In fact, it’s a usual thing for the last generations to settle in a different country or city by themselves and having an education there. No matter which part of the society you’re from, so many youth are experiencing this. Of course, being physically alone, socializing in a different language, a different culture make some of your awarenesses to show up. You experience yourself in a more objective environment with less benefits. King’s College London, University of London is a school that accepts students with specific criteria from all over the world. I saw where I’m among those dissimilarities, it added so much in me. I finished the school with high honor degree. I’m saying this because I want to underline that there was, is and will be always a goal for me, my bar is high. I spend most of my energy to be more knowing, better and truer.

Would you make different choices if the area of education you and your sister in management took weren’t determined by your father?

It’s a great chance to have a visioner father like Ibrahim Hizal who has a high foresight and analytic ability. He was really successful on very cleverly guiding us to right channels. I personally think that I’m in a place where I should be the way I want.

Having talks about business world and sector in our life continuously, conversations built on art and aesthetics, have guided us to these subjects in line with our fields of interest of necessity. While I made my choice towards management and business world my sister Beril Hizal had design education in Milano Nuova Accademia di Belle Arti and progressed in art and aesthetics.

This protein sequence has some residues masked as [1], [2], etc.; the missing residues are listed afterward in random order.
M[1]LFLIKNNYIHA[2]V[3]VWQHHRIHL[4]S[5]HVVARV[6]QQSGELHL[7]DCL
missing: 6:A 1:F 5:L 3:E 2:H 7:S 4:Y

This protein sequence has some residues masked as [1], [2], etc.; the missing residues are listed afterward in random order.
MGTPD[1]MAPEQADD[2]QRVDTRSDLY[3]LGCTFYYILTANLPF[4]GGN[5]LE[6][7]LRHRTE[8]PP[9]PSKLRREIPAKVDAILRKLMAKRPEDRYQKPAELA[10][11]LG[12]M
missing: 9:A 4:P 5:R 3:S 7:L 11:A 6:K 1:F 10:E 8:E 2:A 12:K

Ceramic production is a toilsome field but one that brings a great added value. What are the challenges of ceramic production in Turkey? Are there any differences between a European producer and a Turkish producer?

My answer would be different if you had asked me this question three years ago, but criteria has changed a lot in today’s circumstances. First of all, the world is going through a very fast political and economic change. We’re having a very lively period of war in Europe and all together see the rebounds of this. We’re face to face with facts like difficulties in raw material supply, increase in energy input costs or distresses in energy supply which comes in the first place not just for Turkey but also for Europe. You of necessity have to find alternative supply sources or material, spent more time, labor and money to develop different recipes with R&D studies. And when it comes to energy, the world is now obliged to turn the face to renewable energy sources. It’s very valuable to ensure the continuity of ecology and sustainability. When we succeed in this many problems will be removed on their own already.